Good reference:

first scratch at spark

This follows from the previous post where i tried out Hadoop. This uses spark on the same comet cluster.

To run interactively, the best thing to do first off is add this to my .bashrc

Then in the folder with the spark code (get it here), run this

Basically, it sleeps for 4 hours because we need to reserve multiple nodes that we will use for Spark. This reserves the machines for  our use, but we will direct ssh in to do our work.

First, source the SLURM env variables file (auto created)

Then identify the namenode. You can ether

  1. examine ~/mycluster.conf/hdfs-site.xml and look for the namenode,
  2. do squeue -u $USER and identify the first machine which will be your namenode.
  3. the env variable $SLURMD_NODENAME will be set to the namenode

SSH into the namenode and then

This will start a terminal that looks like python IDLE and you can type interactively.

The first example:

Most of it is straightforward. The most confusing part is that the data is created then distributed across HDFS but that is invisible to us. The data is split across machines with the parallelize() function. Spark calls this an RDD – resillient distributed dataset. The data cannot be displayed directly (ie by typign ‘data’) because it exists with part on one machine, part on another machine. So to get it back, you have to tell spark to go get the data from the various machines then assemble it so that it may be displayed. That’s what collect() does. Glom(), as far as i understand, creates one object/entity per machine, which can then be joined.

Spark can read from local files, HDFS and probably other sources. The main advantage of Spark over Hadoop is that all the file manipulations are invisible. The code you would use on your personal computer to analyze one data set is almost the same as you would use for Spark. It’s just that Spark handles the sharding of data for you, managing, copying, etc. Talking to a colleague, there’s no reason to use Hadoop unless you have legacy code/data.

In the Hadoop/Spark parlance, be wary whenever you generate a ‘shuffle’ command. Those are the ones that require communication between nodes, such as when generating final output since this generates a lot of network traffic which is the whole thing you’re trying to avoid.

Cacheing is also recommended immediately after cleaning a data set to your liking. This makes the read-back super fast instead of hitting all the disks on all the machines and waiting for response.

Lots of Machine learning libraries and SQL like syntax, so this looks like fun stuff. All with the convenience (I guess) of python.

IPython notebooks can also be viewable on Comet with the program running locally on your computer and communicating back to the cluster.

First scratch at hadoop

Trying out comet at SDSC, thanks to the XSEDE folks. I’m not familiar with SLURM, but it was fun especially since I’ve been interseted in Hadoop and Spark for awhile.

This is a run through using Hadoop Map Reduce using a Java program that looks for anagrams in a list of words. (link to data/code provided by sdsc guys). The details of Hadoop are broad, but the basic idea here is that we need to allocate some machines for a Hadoop run, set up a hadoop environment (simplified through the use of Comet’s scripts provided by SDSU), create an HDFS storage enrivonment (sort of like a virtual partition but follows the Hadoop specification for replicating data 3 times, distributes data across different machines, etc), copy our source data to HDFS, do our computation, copy out data from the HDFS storage back to our local file system (ie from HDFS-space back to user-space) and then killing/shutdown/cleanup the hadoop environment using the handy scripts on Comet.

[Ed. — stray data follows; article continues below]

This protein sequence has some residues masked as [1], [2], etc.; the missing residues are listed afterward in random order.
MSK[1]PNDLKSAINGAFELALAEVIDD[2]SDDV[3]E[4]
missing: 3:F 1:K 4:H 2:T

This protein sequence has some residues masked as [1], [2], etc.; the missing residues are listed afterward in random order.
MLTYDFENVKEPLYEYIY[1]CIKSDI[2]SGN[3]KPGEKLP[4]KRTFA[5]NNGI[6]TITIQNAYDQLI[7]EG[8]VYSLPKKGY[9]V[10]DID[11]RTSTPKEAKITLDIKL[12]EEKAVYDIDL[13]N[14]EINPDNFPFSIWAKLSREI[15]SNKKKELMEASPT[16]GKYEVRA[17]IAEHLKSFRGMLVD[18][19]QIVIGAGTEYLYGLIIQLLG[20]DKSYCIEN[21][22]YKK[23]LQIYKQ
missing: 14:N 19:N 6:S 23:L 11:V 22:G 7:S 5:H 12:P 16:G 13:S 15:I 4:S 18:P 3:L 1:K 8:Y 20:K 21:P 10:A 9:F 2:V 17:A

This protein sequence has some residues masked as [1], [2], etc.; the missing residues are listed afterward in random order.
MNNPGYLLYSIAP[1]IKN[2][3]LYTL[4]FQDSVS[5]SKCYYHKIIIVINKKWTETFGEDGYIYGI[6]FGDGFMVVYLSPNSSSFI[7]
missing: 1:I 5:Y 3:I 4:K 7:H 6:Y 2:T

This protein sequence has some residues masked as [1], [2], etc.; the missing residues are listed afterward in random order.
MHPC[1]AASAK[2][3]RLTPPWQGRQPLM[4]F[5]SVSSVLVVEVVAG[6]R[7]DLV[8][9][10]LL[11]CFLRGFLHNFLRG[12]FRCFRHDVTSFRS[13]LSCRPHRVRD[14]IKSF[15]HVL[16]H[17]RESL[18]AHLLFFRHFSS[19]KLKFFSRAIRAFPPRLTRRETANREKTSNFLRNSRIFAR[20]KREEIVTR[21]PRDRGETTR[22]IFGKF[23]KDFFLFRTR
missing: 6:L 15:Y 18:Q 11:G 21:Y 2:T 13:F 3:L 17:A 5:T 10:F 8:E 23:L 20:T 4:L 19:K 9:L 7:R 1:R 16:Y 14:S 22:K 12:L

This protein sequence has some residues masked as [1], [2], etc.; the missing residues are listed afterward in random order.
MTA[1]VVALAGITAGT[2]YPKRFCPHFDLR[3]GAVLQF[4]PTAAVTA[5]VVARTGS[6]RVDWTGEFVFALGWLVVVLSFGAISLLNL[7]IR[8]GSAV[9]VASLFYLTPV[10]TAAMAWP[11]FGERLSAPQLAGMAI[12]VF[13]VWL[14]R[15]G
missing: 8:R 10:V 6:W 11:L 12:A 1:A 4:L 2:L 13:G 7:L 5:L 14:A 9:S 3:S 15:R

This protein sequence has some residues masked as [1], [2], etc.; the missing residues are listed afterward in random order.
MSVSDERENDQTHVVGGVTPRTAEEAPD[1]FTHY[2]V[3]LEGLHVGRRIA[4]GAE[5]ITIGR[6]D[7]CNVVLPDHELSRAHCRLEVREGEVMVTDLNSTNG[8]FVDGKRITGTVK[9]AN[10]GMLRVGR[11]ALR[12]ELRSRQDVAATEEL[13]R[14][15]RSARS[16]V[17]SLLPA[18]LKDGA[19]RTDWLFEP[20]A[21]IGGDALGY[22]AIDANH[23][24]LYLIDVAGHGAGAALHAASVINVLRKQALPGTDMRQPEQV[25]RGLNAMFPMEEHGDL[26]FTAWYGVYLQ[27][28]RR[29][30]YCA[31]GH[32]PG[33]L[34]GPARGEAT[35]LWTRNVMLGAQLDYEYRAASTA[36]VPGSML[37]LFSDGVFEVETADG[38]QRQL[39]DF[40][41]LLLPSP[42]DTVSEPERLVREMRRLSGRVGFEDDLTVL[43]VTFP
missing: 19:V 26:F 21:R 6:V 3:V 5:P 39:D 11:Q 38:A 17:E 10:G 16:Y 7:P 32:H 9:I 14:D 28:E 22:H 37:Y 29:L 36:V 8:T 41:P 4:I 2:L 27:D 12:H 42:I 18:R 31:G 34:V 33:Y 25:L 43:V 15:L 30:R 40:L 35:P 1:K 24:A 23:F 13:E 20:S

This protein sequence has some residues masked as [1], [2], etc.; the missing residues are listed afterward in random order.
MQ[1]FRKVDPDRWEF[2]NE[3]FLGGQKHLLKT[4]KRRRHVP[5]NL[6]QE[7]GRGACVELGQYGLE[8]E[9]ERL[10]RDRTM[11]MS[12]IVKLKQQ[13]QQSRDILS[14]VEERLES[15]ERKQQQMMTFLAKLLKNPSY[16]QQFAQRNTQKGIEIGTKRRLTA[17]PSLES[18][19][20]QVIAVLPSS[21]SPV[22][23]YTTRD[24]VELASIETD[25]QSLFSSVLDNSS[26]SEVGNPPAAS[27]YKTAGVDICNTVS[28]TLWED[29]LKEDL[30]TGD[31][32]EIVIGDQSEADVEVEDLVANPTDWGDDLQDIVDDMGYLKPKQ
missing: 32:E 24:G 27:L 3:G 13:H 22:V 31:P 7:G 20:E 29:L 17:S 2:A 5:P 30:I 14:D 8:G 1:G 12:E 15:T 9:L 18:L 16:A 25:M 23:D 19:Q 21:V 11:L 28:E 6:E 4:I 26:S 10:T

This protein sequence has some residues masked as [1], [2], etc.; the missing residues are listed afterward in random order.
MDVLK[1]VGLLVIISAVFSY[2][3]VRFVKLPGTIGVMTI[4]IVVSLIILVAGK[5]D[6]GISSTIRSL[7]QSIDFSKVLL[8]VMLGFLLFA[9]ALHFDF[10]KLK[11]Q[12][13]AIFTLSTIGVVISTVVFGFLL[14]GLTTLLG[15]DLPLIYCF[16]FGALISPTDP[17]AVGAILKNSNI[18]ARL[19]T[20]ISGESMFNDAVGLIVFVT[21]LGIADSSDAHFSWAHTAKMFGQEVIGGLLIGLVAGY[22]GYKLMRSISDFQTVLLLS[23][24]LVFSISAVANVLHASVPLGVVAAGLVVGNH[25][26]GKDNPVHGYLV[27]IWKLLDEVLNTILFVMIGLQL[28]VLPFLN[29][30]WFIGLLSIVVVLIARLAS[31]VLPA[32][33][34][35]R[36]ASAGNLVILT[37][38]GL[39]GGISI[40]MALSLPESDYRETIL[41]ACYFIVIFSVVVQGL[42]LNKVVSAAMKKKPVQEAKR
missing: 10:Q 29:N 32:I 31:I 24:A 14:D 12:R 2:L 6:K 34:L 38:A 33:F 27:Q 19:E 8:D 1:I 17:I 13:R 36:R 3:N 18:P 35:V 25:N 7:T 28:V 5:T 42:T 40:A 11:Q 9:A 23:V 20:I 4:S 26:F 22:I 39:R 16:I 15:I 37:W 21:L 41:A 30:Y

First we logon to comet and start an interactive job. I’m not familiar SLURM, but here was a good resource.

This basically requests a number of nodes for an amount of time. The -p option specifies a partition with ‘compute’ being a general purpose partition. There are specialty partitions for gpus, etc.I think partitions basically mean a group of computers/processors.

Once a SLURM allocation has been created, you can dump the SLURM environment variables to a file. We do this because we need to source them in, once we log

Now find the first node of our allocated pool using squeue and SSH into that machine.

This tells me that comet-10-65 to comet-10-70 are the nodes that are allocated to me. Our first node is then comet-10-65.

Now we need to source all the SLURM environment variables that we just dumped so they are  available on our master node (this first node in the pool).

Then cd to the directory with my example code

The interactive commands look like this

The file part-00000 contains the results which is basically anagrams of all words in the SINGLE.TXT input file.

Of course, there’s a script to do all this since you don’t often want to run interactively. To kill a squeue job, use scancel <jobID>.

The hadoop config files are in the user rootdir cometcluster directory.

SLURM seems similar to SGE. The basic commands


aligning text in vim

Lately, i’ve been pulling out rnaseq reads and trying to build contings by hand in a quick and dirty manner by

A nifty trick is to use vim to line up your strings on MYSTRING. I did this using the tabularize.vim plugin.

This basically says, line up all lines on TACCAT. Everything before the token is right aligned, then the token, then everything after the token is left aligned. Voila!

Viewing source code for S3/S4 objects

It’s not always easy to see the source code for functions in R/BioC. For S4 method dispatch, you need to figure out the function signature, then call selectMethod() or getMethod()

getMethod = selectMethod


For example:


For S3 dispatch, you can call


to get a list of dispatch methods and then type in the name of the full function name to see the underlying code.

Useful post: